World Neighbours 27 Jun 2016 Pakistan looks for l ...

Pakistan looks for lobbyist in US after recent diplomatic disasters

PTI
Published Jun 27, 2016, 1:30 pm IST
Updated Jun 27, 2016, 1:32 pm IST
The ties between the two countries have plummeted over differences about how to deal with the Taliban in Afghanistan.
Pakistan's main expectation from the firm was to promote its interests on Capitol Hill, where it often has to face angry lawmakers every time an issue related to the country is discussed. (Photo: AP)
 Pakistan's main expectation from the firm was to promote its interests on Capitol Hill, where it often has to face angry lawmakers every time an issue related to the country is discussed. (Photo: AP)

Islamabad: Pakistan is looking for a lobbyist in the US after two recent diplomatic disasters when America refused to subsidise an F-16 deal and openly campaigned to induct India into the NSG, a media report said on Monday.

The ties between the two countries have plummeted over differences about how to deal with the Taliban in Afghanistan and allegation by the US that Pakistan failed to root out militants groups.

 

Nadeem Hotiana, Pakistan Embassy spokesman in Washington, confirmed the country was now looking for a paid lobbyist "but has not yet taken any decision", the Dawn reported.

Earlier, Locke Lord Strategies was hired in 2008 to lobby for Pakistan but Islamabad failed to renew its contract with the firm in July 2013.

The group was hired by government of Pakistan People's Party mainly because one of its partners, Mark Siegel, was a personal friend of the late Prime Minister Benazir Bhutto.

The embassy was paying USD 75,000 per month to this group, which is the lobbying arm of the law firm Locke Lord, but it failed to improve Pakistan's image.

 

Pakistan's main expectation from the firm was to promote its interests on Capitol Hill, where it often has to face angry lawmakers every time an issue related to the country is discussed. But the firm had little influence on the Hill.

It proved equally ineffective in lobbying the US media for Pakistan. There were occasions when the embassy's press section managed to gather more senior journalists than did the firm for official briefings and for group or individual meetings with visiting Pakistani leaders.

To be fair to Locke Lord, some of the issues it had to deal with during this period (2008-13) were beyond its control. Even the most influential lobbyists would have found it impossible to plead Pakistan's case on the Hill, in media or in Washington’s power corridors after Osama bin Laden’s discovery in Abbottabad, the paper said.

 

Yet, there were other issues on which the firm could do better but it did not. This bitter experience and financial problems forced Pakistan to let its contract with Locke Lord expire. Instead of hiring a new lobbyist, the PML-N government decided to use Pakistani diplomats for the job, it said. Pakistani diplomats did a decent job initially but then ties between the two countries began to deteriorate.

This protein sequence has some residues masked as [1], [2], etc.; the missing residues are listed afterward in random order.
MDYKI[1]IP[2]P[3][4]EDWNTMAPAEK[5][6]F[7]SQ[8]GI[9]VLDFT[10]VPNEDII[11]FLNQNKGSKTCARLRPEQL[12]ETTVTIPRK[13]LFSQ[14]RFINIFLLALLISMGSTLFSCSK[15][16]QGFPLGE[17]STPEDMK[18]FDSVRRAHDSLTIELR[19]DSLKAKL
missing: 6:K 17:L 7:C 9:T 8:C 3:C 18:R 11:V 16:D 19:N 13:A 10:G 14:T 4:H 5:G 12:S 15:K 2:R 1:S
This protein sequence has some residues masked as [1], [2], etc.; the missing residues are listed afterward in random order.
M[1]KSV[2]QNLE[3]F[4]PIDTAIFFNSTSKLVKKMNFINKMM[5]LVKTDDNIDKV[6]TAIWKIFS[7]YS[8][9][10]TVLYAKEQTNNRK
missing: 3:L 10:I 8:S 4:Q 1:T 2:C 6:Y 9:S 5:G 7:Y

The Obama administration, which was close to completing its final term, wanted some arrangement in Kabul that would allow it to say that it successfully ended America's longest, and the costliest, foreign war.

 

By the time Pakistani officials started publicly acknowledging that they can try but cannot force the Taliban to join the reconciliation process, it was already too late.

Diplomatic observers in Washington say that in these circumstances, even the best lobbyist could only try to improve Pakistan's image, particularly on the Hill, but cannot promise to deliver. "So Pakistan must think carefully before hiring a new lobbyist, as it costs money and a lot of it," said one observer.

The general perception in Washington, particularly on the Hill, was that Pakistan was not sincere to the US. Americans believed that Pakistan feared India's increasing influence in Afghanistan and that's why it was not severing its ties with the so-called good Taliban, particularly the Haqqani network.

 

There was little Pakistani diplomats could do to remove such doubts and suspicions. Only the change that the Americans were demanding could have salvaged the F-16 deal. But diplomats could do little to make it happen.

Even more difficult was to convince Washington not to push for inducting India into the NSG, as this policy was linked to America's own interests: countering the growing

Chinese influence in Asia and the desire to sell US nuclear technology to New Delhi.

In these circumstances, even the best lobbyist cannot promise to deliver.

 

Besides the monthly payment, the lobbyists also charge hefty amounts for their lobbying efforts.

Locke Lord earned about USD 4.5 million while representing Pakistan, according to the US Justice Department records, and takes credit for the passage of the USD 7.5 billion KLB aid package to Pakistan in 2009.

Besides Siegel, Pakistan's lobby team at one point included Harriet Miers, a former White House counsel under President George W Bush.

Several top firms have lobbied for the Pakistani government over the years.

Cassidy & Associates represented Pakistan for a time, but opted out in 2007 after then president Pervez Musharraf declared a state of emergency in the country.

 

Lobbyists say that it is not only the strains in US-Pakistan relations that make it difficult to lobby for Pakistan. They argue that major power players in Pakistan the civilian government, the military and the intelligence are all to be satisfied which is a tough job.

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